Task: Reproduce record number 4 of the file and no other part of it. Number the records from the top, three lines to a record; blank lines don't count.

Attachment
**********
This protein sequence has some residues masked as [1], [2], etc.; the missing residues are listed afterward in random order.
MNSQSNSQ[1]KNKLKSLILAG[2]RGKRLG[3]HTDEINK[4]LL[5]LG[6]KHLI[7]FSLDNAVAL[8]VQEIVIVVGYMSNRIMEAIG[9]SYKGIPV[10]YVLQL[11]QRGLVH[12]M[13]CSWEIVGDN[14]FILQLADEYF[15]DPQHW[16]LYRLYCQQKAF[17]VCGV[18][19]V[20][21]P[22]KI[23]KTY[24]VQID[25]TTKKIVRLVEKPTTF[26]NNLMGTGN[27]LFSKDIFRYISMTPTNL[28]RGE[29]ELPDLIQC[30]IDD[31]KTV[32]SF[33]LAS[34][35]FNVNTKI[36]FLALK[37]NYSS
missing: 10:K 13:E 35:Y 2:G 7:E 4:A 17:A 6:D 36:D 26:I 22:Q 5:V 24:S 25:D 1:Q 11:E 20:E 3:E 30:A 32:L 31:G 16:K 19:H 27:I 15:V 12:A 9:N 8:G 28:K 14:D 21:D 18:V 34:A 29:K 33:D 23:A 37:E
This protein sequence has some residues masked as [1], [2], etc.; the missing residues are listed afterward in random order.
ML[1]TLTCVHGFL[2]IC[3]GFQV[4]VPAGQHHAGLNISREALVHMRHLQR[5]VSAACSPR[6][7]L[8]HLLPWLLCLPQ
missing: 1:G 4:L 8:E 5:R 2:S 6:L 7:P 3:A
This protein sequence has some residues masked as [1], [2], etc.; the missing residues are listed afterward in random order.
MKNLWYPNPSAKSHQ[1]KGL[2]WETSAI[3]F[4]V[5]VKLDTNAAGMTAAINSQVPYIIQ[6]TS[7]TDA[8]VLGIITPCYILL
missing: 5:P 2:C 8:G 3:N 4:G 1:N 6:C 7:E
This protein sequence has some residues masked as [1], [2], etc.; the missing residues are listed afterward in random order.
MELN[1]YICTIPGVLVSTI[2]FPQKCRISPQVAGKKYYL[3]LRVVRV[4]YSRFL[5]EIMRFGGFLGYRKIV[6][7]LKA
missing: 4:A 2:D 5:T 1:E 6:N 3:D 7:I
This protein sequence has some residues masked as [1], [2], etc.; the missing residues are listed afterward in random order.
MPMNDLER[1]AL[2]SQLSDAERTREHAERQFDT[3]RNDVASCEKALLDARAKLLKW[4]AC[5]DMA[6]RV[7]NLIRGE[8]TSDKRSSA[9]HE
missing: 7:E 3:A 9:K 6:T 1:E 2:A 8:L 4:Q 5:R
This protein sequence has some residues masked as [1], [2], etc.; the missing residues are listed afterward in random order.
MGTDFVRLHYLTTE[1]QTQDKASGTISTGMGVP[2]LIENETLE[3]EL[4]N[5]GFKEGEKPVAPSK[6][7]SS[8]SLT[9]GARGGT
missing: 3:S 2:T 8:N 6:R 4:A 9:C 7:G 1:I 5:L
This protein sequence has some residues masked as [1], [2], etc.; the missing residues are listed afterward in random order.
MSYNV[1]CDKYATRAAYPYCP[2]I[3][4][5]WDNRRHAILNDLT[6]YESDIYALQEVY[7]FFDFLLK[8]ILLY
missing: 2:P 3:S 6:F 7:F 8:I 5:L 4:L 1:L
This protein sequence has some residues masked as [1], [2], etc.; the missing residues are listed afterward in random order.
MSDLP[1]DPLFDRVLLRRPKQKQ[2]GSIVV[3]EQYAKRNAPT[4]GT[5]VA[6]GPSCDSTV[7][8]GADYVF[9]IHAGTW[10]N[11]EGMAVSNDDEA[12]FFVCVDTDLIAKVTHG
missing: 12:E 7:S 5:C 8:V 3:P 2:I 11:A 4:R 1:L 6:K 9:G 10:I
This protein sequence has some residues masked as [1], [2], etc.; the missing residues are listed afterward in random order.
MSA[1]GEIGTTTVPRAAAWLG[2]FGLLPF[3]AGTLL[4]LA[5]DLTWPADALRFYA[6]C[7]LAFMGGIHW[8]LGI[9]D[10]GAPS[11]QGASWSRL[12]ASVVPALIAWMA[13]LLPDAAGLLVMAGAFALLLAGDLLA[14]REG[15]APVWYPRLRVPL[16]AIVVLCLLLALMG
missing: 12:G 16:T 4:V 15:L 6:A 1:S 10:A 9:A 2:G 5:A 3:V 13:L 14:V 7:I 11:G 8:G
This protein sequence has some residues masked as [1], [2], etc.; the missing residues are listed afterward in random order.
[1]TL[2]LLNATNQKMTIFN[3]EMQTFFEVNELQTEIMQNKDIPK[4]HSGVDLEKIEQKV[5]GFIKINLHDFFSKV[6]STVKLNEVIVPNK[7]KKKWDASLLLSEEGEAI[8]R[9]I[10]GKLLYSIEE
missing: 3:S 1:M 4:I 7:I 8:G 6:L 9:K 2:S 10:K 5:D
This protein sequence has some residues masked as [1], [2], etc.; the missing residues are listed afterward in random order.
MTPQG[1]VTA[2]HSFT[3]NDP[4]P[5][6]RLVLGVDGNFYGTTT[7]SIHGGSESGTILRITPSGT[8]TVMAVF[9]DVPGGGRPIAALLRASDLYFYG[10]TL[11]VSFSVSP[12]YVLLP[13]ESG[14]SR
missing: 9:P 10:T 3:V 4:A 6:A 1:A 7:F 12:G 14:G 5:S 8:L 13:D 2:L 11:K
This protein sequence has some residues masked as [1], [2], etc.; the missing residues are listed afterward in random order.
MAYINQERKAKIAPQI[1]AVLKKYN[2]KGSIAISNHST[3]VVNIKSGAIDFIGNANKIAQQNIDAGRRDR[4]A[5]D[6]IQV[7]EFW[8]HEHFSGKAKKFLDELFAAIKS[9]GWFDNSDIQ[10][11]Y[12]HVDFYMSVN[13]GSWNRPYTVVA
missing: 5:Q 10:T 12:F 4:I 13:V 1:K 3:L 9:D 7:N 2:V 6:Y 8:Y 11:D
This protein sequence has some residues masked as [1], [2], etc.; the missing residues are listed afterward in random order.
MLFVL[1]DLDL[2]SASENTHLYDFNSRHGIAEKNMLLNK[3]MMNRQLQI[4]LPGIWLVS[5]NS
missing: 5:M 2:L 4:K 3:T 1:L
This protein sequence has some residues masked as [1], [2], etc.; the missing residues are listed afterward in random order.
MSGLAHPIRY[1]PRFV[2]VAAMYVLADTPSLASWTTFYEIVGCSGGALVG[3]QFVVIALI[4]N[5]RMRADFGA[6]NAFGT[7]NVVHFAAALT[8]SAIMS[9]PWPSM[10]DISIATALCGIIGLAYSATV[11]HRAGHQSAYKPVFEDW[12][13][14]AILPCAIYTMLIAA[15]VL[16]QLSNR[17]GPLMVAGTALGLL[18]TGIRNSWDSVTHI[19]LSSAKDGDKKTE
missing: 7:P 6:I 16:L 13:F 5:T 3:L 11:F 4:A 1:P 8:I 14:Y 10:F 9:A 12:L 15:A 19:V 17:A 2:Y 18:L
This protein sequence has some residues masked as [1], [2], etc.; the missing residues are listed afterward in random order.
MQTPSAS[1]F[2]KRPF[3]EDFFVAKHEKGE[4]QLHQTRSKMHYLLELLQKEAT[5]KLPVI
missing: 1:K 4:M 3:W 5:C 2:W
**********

This protein sequence has some residues masked as [1], [2], etc.; the missing residues are listed afterward in random order.
MELN[1]YICTIPGVLVSTI[2]FPQKCRISPQVAGKKYYL[3]LRVVRV[4]YSRFL[5]EIMRFGGFLGYRKIV[6][7]LKA
missing: 4:A 2:D 5:T 1:E 6:N 3:D 7:I